The Environment Agency has welcomed the weekend’s rainfall following the growing number of reports it had received about fish and other aquatic life that have suffered during the prolonged dry weather.

Low rainfall, high temperatures and the heavy demand on water supplies dried out ponds and reduced flow levels in rivers throughout Kent, Sussex, Hampshire and the Isle of Wight.

When flow levels drop and water temperatures rise, fish and invertebrate species struggle for survival in increasingly overpopulated clusters. The increased demand for dissolved oxygen levels, as essential to the fish as the air we breathe, plummets as a result.

The hot and sunny weather has also encouraged the growth of algal blooms, which put further pressure on the oxygen levels in the water.

The algae thrive in water that is high in nutrients, such as phosphates and nitrates, which are commonly found in fertilisers, detergents and sewage. The blooms decimate oxygen levels and can cause irreversible damage to aquatic ecosystems. Some algae can also produce poisons that cause illness and rashes on contact.

The Agency’s Hampshire and Isle of Wight Area Manager, Peter Quarmby, said, “The prolonged warm spell and lack of rainfall means that some juvenile species will not survive; causing damage to both current and future fish stocks. This is particularly devastating in sites where fish populations, such as salmon and trout, are already in decline.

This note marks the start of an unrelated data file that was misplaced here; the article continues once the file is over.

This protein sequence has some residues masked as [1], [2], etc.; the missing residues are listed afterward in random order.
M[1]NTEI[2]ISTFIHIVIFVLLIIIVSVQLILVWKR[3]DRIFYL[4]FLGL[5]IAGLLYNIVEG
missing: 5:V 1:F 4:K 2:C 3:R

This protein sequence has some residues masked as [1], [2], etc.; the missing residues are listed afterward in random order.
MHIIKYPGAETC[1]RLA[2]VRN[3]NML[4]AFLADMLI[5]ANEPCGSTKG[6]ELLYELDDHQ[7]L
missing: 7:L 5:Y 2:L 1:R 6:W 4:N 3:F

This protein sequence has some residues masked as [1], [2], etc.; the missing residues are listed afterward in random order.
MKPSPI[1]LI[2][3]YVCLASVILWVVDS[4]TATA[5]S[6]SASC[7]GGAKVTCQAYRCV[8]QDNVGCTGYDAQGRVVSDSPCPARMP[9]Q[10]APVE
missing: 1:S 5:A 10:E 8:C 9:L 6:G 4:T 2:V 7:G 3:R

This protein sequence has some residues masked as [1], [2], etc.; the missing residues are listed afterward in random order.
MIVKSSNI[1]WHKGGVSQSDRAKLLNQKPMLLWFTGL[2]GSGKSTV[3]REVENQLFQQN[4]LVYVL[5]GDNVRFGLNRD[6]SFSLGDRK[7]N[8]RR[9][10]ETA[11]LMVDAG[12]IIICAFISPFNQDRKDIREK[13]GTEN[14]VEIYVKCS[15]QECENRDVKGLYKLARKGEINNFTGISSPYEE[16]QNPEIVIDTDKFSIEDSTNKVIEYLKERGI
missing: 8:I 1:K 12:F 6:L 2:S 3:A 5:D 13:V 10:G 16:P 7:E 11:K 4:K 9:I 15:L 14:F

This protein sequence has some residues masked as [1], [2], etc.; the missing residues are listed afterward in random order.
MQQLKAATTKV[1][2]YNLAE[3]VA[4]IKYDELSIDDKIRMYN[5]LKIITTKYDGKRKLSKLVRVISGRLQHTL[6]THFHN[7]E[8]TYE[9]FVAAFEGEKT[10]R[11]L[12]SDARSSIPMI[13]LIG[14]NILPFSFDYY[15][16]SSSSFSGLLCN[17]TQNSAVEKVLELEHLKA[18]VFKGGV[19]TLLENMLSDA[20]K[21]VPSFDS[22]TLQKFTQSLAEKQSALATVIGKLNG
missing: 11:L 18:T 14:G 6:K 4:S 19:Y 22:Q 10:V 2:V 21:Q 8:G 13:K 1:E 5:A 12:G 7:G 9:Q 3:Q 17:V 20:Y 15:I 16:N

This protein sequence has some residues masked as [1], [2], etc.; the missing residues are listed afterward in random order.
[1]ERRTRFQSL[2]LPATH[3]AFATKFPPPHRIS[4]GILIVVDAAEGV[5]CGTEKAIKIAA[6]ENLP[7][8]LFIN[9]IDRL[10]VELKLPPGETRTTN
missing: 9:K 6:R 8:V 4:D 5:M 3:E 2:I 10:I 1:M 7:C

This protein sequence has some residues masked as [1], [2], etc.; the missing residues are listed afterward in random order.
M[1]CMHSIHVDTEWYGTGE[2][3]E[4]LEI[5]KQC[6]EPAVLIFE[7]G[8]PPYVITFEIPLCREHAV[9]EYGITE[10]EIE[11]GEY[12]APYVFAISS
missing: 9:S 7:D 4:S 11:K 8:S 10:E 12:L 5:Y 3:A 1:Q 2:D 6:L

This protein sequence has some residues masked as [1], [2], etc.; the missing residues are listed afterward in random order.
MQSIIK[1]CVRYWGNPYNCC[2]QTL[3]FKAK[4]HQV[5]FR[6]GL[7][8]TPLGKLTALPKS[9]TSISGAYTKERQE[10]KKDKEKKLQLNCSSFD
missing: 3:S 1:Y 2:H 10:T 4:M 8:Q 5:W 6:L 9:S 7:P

“The upper reaches of rivers fed by surface water, like those in the New Forest, have been particularly affected by the hot weather and low rainfall.

“Unfortunately there is no quick fix, simply pouring more water into dry ponds doesn’t work – the damage has already been done. The bed of the pond or river has hardened, destroying the habitat of the invertebrates and killing the plant-life that the fish need to live on.

“Although we have had some successful fish rescues this summer; moving them to a new location is not always possible and in any case, it can put fish under more physical stress and kill them. Re-oxygenating the water using chemicals and machinery can provide short-term relief, but unless water levels are restored, it can just postpone the problem. It is not a permanent answer.

“The only real solution is for it to rain and for time to allow natural recovery.”

Reducing the amount of water drawn from the environment can help to prevent watercourses from suffering in the warmer weather. For example, the Environment Agency has negotiated reductions in the water taken from different sites across the Region, including The Moors in Bishops Waltham, Swanbourne Lake near Arundel and the River Darent in Kent.

Mr Quarmby added, “We all have a part to play in protecting our environment – reducing the use of household products containing phosphates, understanding the need to conserve water and keeping the use of garden chemicals to a minimum are positive actions that everyone can take.”